Hunter v. Fisher, 247 N.C. 226 (1957)

Nov. 20, 1957 · Supreme Court of North Carolina
247 N.C. 226

MRS. BLANCHE W. HUNTER v. M. L. FISHER, M. H. CLARK, and H. S. KIMREY, t/a Waccamaw Oil Transport Company, and JAMES M. CAMERON, Original Dependants, and SILAS N. HUNTER, Additional Dependant.

(Filed 20 November, 1957)

1. Damages § 13a—

Instruction in this case on the measure of damages for personal injury, including medical expenses, loss of time, suffering, both past and prospective, held without prejudicial error.

2. Automobiles § 41h—

Evidence held sufficient to support finding that additional defendant was negligent in that he made a left turn in the original defendant’s line of travel without ascertaining the movement could be made in safety and that such negligence was one of the proximate causes of the accident and resulting injury to the passenger in the additional defendant’s vehicle.

3. Trial § 31b—

Where the court correctly charges on all essential features of the case, a party desiring additional instructions or amplification must aptly tender request therefor.

Appeal by plaintiff and by the additional defendant from Huskins, J., Regular B. Civil Term, Mecklenburg Superior Court.

Civil action for damages alleged to have been sustained by the plaintiff and proximately caused by the negligence of the original defendants in a motor vehicle collision at North Graham and West 11th Streets in the City of Charlotte. Involved in the accident were a Ford automobile operated and owned by Silas N. Hunter, plaintiff’s husband, and a tractor-trailer unit operated by James M. Cameron and owned by the other original defendants trading as Waccamaw Oil Transport Company. The plaintiff was a passenger in her husband’s Ford. The original defendants, upon motion, had Silas N. Hunter made an additional party defendant for the purpose of contribution. The jury answered the issues as follows:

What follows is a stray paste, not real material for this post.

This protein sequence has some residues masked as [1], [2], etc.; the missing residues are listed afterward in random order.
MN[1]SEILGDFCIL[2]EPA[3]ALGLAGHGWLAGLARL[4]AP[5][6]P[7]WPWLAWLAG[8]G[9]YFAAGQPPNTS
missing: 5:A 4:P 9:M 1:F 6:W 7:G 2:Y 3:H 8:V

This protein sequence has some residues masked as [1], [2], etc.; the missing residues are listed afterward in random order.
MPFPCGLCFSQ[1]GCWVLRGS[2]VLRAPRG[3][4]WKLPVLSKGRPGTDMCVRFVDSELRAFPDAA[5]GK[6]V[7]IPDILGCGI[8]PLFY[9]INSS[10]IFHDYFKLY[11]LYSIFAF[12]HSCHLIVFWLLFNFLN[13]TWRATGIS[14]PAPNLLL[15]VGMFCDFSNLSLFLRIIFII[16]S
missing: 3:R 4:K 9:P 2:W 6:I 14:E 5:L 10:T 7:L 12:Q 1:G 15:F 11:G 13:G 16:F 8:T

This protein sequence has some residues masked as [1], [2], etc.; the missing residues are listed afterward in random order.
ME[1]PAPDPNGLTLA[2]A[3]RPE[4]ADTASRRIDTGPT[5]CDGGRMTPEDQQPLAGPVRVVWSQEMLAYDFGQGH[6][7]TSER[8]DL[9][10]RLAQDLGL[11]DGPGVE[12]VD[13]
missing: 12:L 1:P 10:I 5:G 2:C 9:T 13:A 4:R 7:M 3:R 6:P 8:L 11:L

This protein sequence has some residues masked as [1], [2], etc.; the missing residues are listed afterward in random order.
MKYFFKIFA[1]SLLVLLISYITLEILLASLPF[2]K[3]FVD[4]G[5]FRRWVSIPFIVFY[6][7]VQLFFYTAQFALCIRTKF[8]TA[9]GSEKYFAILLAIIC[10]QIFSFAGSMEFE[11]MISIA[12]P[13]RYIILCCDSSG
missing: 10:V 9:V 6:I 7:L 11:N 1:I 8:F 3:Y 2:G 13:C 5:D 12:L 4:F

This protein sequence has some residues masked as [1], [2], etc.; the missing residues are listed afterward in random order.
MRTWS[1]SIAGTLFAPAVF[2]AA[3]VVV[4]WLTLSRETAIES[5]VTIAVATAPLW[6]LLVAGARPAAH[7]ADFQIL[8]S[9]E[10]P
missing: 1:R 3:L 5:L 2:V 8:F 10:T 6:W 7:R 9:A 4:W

“1. Was the plaintiff injured and damaged by the negligence of the defendant James M. Cameron, as alleged in the complaint?

Answer: Yes.

“2. If so, what amount of damages is the plaintiff entitled to recover of the original defendants ?

Answer: $5,000.00.

“3. Did the defendant, Silas N. Hunter, by his joint and concurring negligence contribute to the injuries and dam*227ages of the defendant as alleged in the cross action against him?

Answer: Yes.”

From a judgment that the plaintiff recover of the original defendants $5,000.00, and that the original defendants recover from the additional defendant the sum of $2,500.00, the plaintiff and the additional defendant appealed.

Blakeney & Alexander, By: J. W. Alexander, Jr., Ernest W. Machen, Jr., for 'plaintiff, appellant.

Helms & Mulliss, James B. McMillan, for additional defendant Hunter, appellant.

Kennedy, Covington, Lobdell & Hickman, By: Hugh L. Lobr dell, for■ original defendants, appellees.

Higgins, J.

The trial of this cause developed into a contest between the plaintiff and the additional defendant on the one side and the original defendants on the other. Each sought to have the jury find the collision and resulting damages were caused by the negligence of the other. The evidence was voluminous and in conflict with respect to the traffic lights and the right of way. The jury found that both drivers were negligent. The evidence was sufficient to support the findings.